The most insightful team-building exercise that telecom sales executive Paul Garvey ever participated in involved paintball - and left people’s feelings as sore as their bruised muscles and bloody lips at game’s end. Various sales representatives at his former company poached each other’s deals and their manager played favourites. Someone decided paintball would help. “You have to have an excuse from your doctor to get out of these things,” says the soft-spoken 49-year-old.
So the sales representatives donned full-length paintball armour and were divided into two teams that, curiously, followed the same pecking order that had polluted the office in the first place. “The event had successfully forged the deep personal divides we’d hoped to dissolve,” says Garvey, who would have preferred some open dialogue and tequila shots.
Maury Dahn, who used to be a vice president for a contractor on an Apollo space project, was asked by HR to have his team participate in a role-playing game where the team had to return safely from the North Pole. They had managed helping astronauts return safely from space in real life, so the time and money spent on the exercise bugged him. “It just came across as a childish exercise,” he says.
How’s this for a corporate New Year’s resolution: Lose the goofy team-building exercises. You can learn a lot from such company events, which take you out of the office and onto ropes courses, bowling alleys and white-water rafts. Research shows good team dynamics greatly improve performance and these events can be meaningful metaphors for teamwork. But too often, the most memorable job metaphors include blindfolds, swamped boats and groin injuries. It’s easy to do team-building poorly and easier to think it went really well.
After all, everyone in a “trust fall”, falling backward blindfolded, lands safely in the arms of their colleagues. It proves only that colleagues prefer not to be sued.
Ron Roberts, an author and the president of Action Centered Training, offers a vast menu of team-building exercises, such as the High Energy and Outdoor Challenges, which includes paintball (to teach teamwork and communication), white-water rescue of river guides (to help with management change), Nascar racing (for leadership and process improvement), a team-cuisine event in which people have to cook a seven-course meal without recipes (bonding) and Inflatable Olympics. That programme includes bumper boats, obstacle courses, bungee cords and a full-body suit that allows you to hurl yourself against a Velcro wall and stick to it. The Velcro stick might do little for team building, but it’s a good metaphor for the office.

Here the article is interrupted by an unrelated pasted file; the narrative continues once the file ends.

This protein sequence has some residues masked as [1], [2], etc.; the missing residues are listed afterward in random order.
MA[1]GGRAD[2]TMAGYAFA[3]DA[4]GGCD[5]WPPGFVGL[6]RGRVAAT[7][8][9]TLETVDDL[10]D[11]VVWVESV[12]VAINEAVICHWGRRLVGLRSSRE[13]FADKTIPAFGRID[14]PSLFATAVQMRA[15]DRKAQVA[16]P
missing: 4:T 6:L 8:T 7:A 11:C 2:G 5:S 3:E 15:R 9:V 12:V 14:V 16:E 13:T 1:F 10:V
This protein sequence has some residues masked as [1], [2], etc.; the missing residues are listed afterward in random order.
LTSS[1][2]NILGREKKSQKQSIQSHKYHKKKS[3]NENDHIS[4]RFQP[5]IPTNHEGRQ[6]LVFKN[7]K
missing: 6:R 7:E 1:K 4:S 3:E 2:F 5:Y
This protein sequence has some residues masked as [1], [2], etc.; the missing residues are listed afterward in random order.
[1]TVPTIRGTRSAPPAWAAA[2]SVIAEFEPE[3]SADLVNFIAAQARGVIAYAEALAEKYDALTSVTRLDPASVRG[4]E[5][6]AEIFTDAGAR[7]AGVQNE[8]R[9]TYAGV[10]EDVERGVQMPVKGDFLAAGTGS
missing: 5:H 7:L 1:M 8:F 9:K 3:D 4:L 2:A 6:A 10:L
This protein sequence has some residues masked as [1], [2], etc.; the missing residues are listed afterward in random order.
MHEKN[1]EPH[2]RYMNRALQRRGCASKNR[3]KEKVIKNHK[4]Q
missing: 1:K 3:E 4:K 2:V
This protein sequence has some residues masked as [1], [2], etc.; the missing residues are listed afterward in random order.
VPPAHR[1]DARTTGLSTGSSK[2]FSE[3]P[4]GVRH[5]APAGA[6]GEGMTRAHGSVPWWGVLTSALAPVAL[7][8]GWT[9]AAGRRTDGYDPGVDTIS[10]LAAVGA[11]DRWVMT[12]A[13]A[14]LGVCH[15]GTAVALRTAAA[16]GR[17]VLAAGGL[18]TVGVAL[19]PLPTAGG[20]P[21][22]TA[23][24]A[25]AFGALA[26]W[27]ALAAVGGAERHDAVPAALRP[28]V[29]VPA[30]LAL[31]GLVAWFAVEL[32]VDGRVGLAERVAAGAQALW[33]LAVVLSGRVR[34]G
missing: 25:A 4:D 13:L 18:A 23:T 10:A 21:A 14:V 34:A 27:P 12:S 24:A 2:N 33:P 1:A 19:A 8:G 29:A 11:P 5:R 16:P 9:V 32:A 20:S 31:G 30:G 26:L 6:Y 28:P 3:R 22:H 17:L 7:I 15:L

Some participants find these outings amusing. “They make us feel good,” says Margaret Neale, professor of organizational behaviour at Stanford’s Graduate School of Business. “What they don’t do is improve team performance.”
Team-building proponents counter that valuable principles operate in any number of games and can boost performance. Roberts says paintball may have little to do with an actual job, but it’s powerful. Winning requires working as a team and communicating loudly. “If they don’t work as a team, they get shot and experience pain. It’s not for everybody,” he adds. “But the principles of communication, teamwork, leadership and strategic planning are there.”
Games he has developed include Managing Change, where people divided into teams stand on a huge Chinese Checkers board and try to get as many team members as possible to cross from one side to the other, and then do it again. This helps “strategic planning, redefining teams, managing process breakdown,” among other things, he says.
“Learning is sometimes optional from their perspective,” admits Roberts of clients who sometimes aren’t looking to improve performance. Still, he is big on debriefing, handouts and follow-up. Even if they aren’t fond of it, “a lot of bonding happens” among people who think it is ridiculous, he says.
One of his customers, Robert Rynkiewicz, a trainer for Merck, says the value “is in breaking down barriers” between people. Sceptics often come around and appreciate knowing more about their colleagues’ personal lives.
Others don’t. After Tim Pyle witnessed colleagues “trashed on a dance floor” of a sales team cruise, he concluded that “some barriers are for our own protection”.
Some managers who work for Pushpendra Mohta, founder of a high-tech company, have asked him to take their teams on trips for paintball and go-karts. Although he has participated in karaoke (“awkward”) and trust falls (“staged”), the only thing that has worked for him is sequestering rival teams in a hotel for a week in a neutral city. But he showed up for the go-karts outing. “Everybody has a good time,” he says. “Whether that does anything for the basic problem is another issue.”
Similar doubts overcame Jane Vawter, an information-technology consultant, who was chastised for avoiding skydiving and paintball. Forced to do team athletics, she hated the fake nature of the exercises— especially that you can’t ever beat your boss—and didn’t accomplish the main goal. Says Vawter: “I wanted a different team.”
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